There is a palpable shift occurring internally at the most long-established distillers, blenders and bottlers. A new generation of whisky makers and marketers is slowly but surely taking the reins, while many of the people who exist as living links to a previous era of the industry, the great post-war boom, pass on.
Defining a ‘generation’ is famously difficult, and even accepted terms like ‘baby boomers’, ‘millennials’ and ‘gen z/zoomers’ are somewhat loose around the edges. Nevertheless, just as people born within those time periods tend to share common values and goals, we can observe the same generational shift, and its ramifications, playing out in all areas of the world of whisky. Regardless of country and whisky-making style, there appear to be common themes linking members of the new guard, many of whom are ‘masters in waiting’ in their 20s and early 30s (though I’d also count those slightly older makers, managers and agenda-setters who’ve stepped into the top jobs in the past five to 10 years in this group, too).
Change is apparent in all areas of the business, but especially so on the ground at distilleries. For example, almost all moving into production-management positions today (and even many operators) come from STEM (science, technology, engineering and mathematics) backgrounds. This is not to say there haven’t been honed scientific minds working in whisky for decades – distillery labs and chemical engineering specialists have been key to honing malt, grain, bourbon and other whiskies throughout the 20th century – but this academic-first approach has now permeated to the grassroots level.
A distinct break from the past is in progress, as the classic systems of hiring locally and ‘working up each rung from the bottom’, which often saw many generations of the same family follow in their ancestors’ footsteps, are replaced. Although there is undoubtedly a shared reverence for the ‘old ways of doing things’, changes in areas like efficiency, hygiene, health and safety, sustainability, and corporate culture mean that many distilleries which have remained largely unchanged since the 1970s, early 80s or even earlier are soon to be operationally and culturally unrecognisable.
By and large, these changes are for the better, and there is always a danger of viewing the past through rose-tinted spectacles. However, as is true of any period of change and progress, there are pitfalls to be avoided. For example, some companies are running into problems where those with experience are retiring or passing away quicker than apprentices can be fully trained. Masters who spent a decade or two working as understudies before taking charge are now having to impart the sum total of their knowledge in half or a quarter of that time. Ask anyone working in whisky, old guard or new, and they will tell you that book smarts are not a substitute for years spent nosing and making (or, indeed, marketing and selling) whisky, just as experience of doing without full theoretical understanding has inherent drawbacks, too.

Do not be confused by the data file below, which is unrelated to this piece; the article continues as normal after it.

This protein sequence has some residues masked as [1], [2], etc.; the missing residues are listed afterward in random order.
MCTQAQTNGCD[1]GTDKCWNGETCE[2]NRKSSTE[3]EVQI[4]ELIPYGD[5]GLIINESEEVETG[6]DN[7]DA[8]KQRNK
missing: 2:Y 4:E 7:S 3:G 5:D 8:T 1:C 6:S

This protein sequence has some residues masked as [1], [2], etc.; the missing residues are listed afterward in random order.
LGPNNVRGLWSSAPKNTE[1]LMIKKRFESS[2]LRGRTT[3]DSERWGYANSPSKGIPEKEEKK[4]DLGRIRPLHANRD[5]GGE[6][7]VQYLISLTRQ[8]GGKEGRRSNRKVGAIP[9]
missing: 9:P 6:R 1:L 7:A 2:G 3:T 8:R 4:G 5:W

What’s clear is that we’re at a turning point, and a mass loss of institutional knowledge is one of the greatest risks facing the whisky world today. Whether it be oral histories of distillery and whisky-community culture, tales of the great ‘characters’, production know-how or deep-rooted understanding of the core values and emotional drivers that make someone choose to pick up a glass of whisky, everything possible should be done to record, preserve and pass on as much as possible.
A recent flurry of activity around the creation or expansion of formal company archives shows that, in some quarters, this fact is being acknowledged. However, these projects tend to focus on historic objects and papers, missing the key human element of ‘living history’. Meanwhile, in drinks communications and media, focus is mostly on bottled products, distillery openings and expansions, ‘innovations’, and partnerships. Of course, these stories are worthy of celebration. However, though more whisky content is being created than ever before, much of it doesn’t address the most pressing need to record recent history first-hand, from those who lived it. And time, as always, is working against us.